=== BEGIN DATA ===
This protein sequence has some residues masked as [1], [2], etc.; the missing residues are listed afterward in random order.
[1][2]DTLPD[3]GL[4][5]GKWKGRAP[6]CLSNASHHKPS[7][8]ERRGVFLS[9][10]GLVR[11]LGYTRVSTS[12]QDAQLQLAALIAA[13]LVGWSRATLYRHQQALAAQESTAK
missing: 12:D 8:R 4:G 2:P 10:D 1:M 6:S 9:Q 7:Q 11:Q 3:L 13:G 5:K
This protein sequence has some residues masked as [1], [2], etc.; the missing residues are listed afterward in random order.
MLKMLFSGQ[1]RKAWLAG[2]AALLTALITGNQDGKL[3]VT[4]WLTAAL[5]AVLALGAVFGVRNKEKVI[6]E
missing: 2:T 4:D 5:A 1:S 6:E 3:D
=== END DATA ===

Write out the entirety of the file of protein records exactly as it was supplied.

This protein sequence has some residues masked as [1], [2], etc.; the missing residues are listed afterward in random order.
[1][2]DTLPD[3]GL[4][5]GKWKGRAP[6]CLSNASHHKPS[7][8]ERRGVFLS[9][10]GLVR[11]LGYTRVSTS[12]QDAQLQLAALIAA[13]LVGWSRATLYRHQQALAAQESTAK
missing: 12:D 8:R 4:G 2:P 10:D 1:M 6:S 9:Q 7:Q 11:Q 3:L 13:G 5:K
This protein sequence has some residues masked as [1], [2], etc.; the missing residues are listed afterward in random order.
MLKMLFSGQ[1]RKAWLAG[2]AALLTALITGNQDGKL[3]VT[4]WLTAAL[5]AVLALGAVFGVRNKEKVI[6]E
missing: 2:T 4:D 5:A 1:S 6:E 3:D